“He was glad that he liked the country undecorated, hard, and stripped of its finery. He had got down to the bare bones of it, and they were fine and strong and simple.”
– Kenneth Grahame, The Wind in the Willows
Now that a few frosts have left Stonegate “stripped of its finery”–its green, biomolecular skin turned to mush–the farm has begun a swift and certain journey towards oblivion.
Anise Hyssop, along with other herbs and flowers, have been transformed into delicious organic teas and spices.
The lurking cold has crept into beds of greens, transforming tender leaves and stalks into slack ribbons of decay. Once-vibrant rows of cut flowers that persisted all season have been hung up and dried; Jezebels of seductive color forced to put on their veils.
The stable has been hung high with drying flowers.
It’s reassuring to see that the bees, despite their wildness, have done some good cognitive mapping of the property and beyond, know where the food and shelter is, and are now huddled in the walled domestic darkness of the hive, forming a winter clusters around their queens.
The chickens are spending more time cooped up, heading out occasionally to peck at fallen fruit and frozen bugs. On cold days–besides the wood smoke curling into the sky, or clouds of brittle leaves scattering about–they’re the only thing moving.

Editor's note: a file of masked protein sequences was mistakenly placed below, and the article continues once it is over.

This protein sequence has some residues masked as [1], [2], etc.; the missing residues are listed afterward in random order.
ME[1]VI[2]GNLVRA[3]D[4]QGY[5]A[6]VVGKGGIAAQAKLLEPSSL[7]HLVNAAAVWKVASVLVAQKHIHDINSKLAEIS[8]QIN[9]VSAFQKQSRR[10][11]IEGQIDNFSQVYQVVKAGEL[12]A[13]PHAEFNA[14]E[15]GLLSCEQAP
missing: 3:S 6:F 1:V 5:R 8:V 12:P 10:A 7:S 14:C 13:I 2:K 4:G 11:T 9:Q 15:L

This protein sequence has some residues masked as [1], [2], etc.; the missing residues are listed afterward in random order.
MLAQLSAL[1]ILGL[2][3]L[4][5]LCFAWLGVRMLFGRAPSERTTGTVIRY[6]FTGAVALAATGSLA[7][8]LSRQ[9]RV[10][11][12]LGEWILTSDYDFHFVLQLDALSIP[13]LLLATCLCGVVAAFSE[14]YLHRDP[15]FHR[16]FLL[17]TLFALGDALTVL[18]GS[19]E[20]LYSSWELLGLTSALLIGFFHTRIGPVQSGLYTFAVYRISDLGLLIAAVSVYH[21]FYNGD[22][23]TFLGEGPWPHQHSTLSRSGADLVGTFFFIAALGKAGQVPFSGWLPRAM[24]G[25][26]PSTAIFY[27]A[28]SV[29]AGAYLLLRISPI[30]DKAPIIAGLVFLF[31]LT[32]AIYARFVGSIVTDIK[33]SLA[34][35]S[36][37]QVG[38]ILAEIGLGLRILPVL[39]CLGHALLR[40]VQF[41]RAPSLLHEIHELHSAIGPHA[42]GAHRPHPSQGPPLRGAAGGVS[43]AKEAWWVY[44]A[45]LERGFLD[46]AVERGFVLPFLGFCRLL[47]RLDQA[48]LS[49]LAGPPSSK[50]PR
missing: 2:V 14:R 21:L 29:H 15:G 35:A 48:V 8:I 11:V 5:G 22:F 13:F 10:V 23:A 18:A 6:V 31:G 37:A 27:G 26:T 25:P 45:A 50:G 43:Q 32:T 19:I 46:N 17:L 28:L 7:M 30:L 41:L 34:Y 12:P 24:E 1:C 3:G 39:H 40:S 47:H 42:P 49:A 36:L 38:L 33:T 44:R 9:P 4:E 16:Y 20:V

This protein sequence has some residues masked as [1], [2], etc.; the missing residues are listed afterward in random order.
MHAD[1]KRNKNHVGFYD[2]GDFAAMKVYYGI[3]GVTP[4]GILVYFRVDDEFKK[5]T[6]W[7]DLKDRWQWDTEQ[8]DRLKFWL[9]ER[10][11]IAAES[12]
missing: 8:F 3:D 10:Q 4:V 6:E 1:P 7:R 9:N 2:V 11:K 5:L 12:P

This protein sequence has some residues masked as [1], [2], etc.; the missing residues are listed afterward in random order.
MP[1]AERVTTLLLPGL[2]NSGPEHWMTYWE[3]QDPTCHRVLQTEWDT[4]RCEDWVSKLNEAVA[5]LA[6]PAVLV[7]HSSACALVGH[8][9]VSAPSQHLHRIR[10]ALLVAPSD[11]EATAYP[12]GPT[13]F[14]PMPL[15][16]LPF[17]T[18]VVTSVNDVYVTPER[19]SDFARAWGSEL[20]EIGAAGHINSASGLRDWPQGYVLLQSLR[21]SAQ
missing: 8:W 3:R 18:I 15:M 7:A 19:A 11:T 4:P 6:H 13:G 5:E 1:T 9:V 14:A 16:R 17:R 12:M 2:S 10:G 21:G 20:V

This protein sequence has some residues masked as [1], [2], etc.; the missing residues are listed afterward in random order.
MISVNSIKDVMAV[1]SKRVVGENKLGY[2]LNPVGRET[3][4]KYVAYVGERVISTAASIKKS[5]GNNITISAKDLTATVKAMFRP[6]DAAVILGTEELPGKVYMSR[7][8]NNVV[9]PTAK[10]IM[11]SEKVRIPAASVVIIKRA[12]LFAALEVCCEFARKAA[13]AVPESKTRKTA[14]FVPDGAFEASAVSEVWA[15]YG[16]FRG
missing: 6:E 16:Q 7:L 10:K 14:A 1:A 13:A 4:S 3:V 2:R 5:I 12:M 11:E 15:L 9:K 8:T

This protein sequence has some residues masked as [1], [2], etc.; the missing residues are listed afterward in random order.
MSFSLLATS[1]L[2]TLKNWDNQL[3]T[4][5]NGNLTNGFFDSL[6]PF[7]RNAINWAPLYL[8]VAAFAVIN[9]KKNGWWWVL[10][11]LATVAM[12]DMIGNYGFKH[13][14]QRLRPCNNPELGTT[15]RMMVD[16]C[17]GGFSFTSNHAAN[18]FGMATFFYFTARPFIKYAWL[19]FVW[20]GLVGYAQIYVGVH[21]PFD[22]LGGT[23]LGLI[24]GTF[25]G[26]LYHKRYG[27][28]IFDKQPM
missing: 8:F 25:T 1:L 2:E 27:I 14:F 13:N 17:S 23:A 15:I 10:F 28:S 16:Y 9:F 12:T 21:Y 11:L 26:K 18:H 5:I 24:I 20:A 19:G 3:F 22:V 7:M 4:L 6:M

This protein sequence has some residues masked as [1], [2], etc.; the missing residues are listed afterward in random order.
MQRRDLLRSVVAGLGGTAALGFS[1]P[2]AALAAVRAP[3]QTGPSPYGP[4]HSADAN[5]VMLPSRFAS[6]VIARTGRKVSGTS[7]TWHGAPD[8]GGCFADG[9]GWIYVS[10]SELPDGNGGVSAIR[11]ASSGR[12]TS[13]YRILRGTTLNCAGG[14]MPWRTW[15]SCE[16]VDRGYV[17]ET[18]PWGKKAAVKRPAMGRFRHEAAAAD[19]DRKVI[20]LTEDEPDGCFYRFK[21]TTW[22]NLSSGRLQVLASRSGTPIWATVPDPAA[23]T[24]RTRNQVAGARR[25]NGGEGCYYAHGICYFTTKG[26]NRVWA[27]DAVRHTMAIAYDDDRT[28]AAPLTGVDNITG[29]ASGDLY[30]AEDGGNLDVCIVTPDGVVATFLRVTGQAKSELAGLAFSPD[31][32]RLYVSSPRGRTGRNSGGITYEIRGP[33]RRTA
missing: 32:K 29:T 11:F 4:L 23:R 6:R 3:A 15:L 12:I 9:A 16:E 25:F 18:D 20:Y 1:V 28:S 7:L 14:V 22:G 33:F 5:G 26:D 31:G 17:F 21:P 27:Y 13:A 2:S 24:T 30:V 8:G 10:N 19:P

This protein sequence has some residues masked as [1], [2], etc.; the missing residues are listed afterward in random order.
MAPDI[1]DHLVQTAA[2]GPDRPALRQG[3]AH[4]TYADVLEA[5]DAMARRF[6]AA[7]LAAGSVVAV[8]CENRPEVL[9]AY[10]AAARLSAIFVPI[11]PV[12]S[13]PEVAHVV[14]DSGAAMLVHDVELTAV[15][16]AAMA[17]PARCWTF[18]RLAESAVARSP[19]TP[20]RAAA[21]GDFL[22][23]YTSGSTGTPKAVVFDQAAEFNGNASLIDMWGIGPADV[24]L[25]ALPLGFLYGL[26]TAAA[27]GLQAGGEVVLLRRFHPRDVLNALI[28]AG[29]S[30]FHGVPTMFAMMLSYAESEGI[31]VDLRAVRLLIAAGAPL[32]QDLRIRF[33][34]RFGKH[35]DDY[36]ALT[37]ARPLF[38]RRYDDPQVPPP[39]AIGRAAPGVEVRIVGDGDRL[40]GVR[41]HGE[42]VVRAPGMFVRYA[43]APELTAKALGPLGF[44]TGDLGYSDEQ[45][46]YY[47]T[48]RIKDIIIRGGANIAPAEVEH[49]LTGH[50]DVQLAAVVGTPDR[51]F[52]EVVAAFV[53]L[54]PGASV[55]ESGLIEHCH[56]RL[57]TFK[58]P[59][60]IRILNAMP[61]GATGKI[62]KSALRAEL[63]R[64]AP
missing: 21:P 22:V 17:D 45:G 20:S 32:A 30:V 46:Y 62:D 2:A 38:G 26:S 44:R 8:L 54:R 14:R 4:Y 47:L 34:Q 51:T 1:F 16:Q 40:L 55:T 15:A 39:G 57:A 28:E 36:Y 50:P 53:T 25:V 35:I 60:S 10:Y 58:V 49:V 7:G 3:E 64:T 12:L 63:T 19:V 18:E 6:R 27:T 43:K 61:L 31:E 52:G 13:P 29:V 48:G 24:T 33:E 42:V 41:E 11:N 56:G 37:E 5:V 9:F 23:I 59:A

Chickens, drumstick-deep in warm straw, are beginning to prep for winter.
November is post-mortem time. Time to sort through the pathology of what did or didn’t work, what grew well, what failed to deliver. Seed packets are always as full of promise as they are seeds.
Flower and vegetable annuals live out a lifetime in a few months–birth, growth, decline, death. A nicely-framed physiological snapshot compared to us.
Celosia spicata ‘Flamingo Feather’ makes for beautiful dried bouquets.
Plants may not have consciousness as we know it, but they can tell us something deep about living; free from the existential burden of defining themselves, they just are.
We, on the other hand, are obsessed with self-definition–more than ever in a social-media world, where fretting about on-line likes, tweets and posts are a form of virtual existence and affirmation, and seem to give distorted meaning to it all (he says, writing a blog)
Hot peppers are being dried for their flaky seeds.
Just being used to be enough, to “tramp a perpetual journey,” as Whitman said. But sit in an airport, a bar or a café, or even walk down the street these days and you’ll see that everyone is somewhere else, no one is present.
Wherever we go, it seems, there we aren’t.
One thing farming asks of you, besides considerable patience and humility, is to be present, to be empirically engaged in the world around you. There’s no other way to do it. For me, this little farm keeps it real. – Mb
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